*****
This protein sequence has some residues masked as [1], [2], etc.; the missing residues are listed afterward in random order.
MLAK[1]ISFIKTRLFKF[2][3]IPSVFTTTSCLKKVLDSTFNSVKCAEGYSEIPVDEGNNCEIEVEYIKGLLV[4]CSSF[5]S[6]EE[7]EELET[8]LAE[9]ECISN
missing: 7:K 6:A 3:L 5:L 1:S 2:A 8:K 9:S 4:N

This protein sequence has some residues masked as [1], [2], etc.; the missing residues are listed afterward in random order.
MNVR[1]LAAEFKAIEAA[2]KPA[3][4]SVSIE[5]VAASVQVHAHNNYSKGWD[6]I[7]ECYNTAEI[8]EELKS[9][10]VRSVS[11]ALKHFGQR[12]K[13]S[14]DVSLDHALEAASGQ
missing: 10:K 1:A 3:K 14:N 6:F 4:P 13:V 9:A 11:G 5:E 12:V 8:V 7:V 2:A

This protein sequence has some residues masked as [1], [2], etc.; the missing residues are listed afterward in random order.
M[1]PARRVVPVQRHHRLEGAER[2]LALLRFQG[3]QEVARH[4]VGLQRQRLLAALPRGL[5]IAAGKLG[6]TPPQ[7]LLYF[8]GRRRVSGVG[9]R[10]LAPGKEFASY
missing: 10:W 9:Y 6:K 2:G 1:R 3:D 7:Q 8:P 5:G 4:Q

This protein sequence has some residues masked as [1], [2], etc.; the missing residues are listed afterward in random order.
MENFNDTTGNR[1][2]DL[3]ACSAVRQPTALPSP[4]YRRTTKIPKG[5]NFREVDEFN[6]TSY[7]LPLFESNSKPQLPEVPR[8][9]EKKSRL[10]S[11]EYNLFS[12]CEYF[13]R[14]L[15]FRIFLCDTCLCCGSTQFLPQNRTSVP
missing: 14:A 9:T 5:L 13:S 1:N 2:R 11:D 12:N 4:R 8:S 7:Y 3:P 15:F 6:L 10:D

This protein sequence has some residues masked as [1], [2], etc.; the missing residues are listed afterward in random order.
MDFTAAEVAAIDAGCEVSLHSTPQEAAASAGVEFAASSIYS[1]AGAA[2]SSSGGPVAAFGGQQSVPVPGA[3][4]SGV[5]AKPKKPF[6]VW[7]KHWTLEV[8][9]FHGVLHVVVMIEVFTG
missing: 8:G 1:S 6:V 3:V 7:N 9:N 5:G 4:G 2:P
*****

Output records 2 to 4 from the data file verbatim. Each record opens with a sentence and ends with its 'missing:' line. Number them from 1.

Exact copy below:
This protein sequence has some residues masked as [1], [2], etc.; the missing residues are listed afterward in random order.
MNVR[1]LAAEFKAIEAA[2]KPA[3][4]SVSIE[5]VAASVQVHAHNNYSKGWD[6]I[7]ECYNTAEI[8]EELKS[9][10]VRSVS[11]ALKHFGQR[12]K[13]S[14]DVSLDHALEAASGQ
missing: 10:K 1:A 3:K 14:N 6:F 4:P 13:V 9:A 11:G 5:E 12:V 8:V 7:V 2:A

This protein sequence has some residues masked as [1], [2], etc.; the missing residues are listed afterward in random order.
M[1]PARRVVPVQRHHRLEGAER[2]LALLRFQG[3]QEVARH[4]VGLQRQRLLAALPRGL[5]IAAGKLG[6]TPPQ[7]LLYF[8]GRRRVSGVG[9]R[10]LAPGKEFASY
missing: 10:W 9:Y 6:K 2:G 1:R 3:D 7:Q 8:P 5:G 4:Q

This protein sequence has some residues masked as [1], [2], etc.; the missing residues are listed afterward in random order.
MENFNDTTGNR[1][2]DL[3]ACSAVRQPTALPSP[4]YRRTTKIPKG[5]NFREVDEFN[6]TSY[7]LPLFESNSKPQLPEVPR[8][9]EKKSRL[10]S[11]EYNLFS[12]CEYF[13]R[14]L[15]FRIFLCDTCLCCGSTQFLPQNRTSVP
missing: 14:A 9:T 5:L 13:S 1:N 2:R 11:D 12:N 4:R 8:S 7:Y 3:P 15:F 6:L 10:D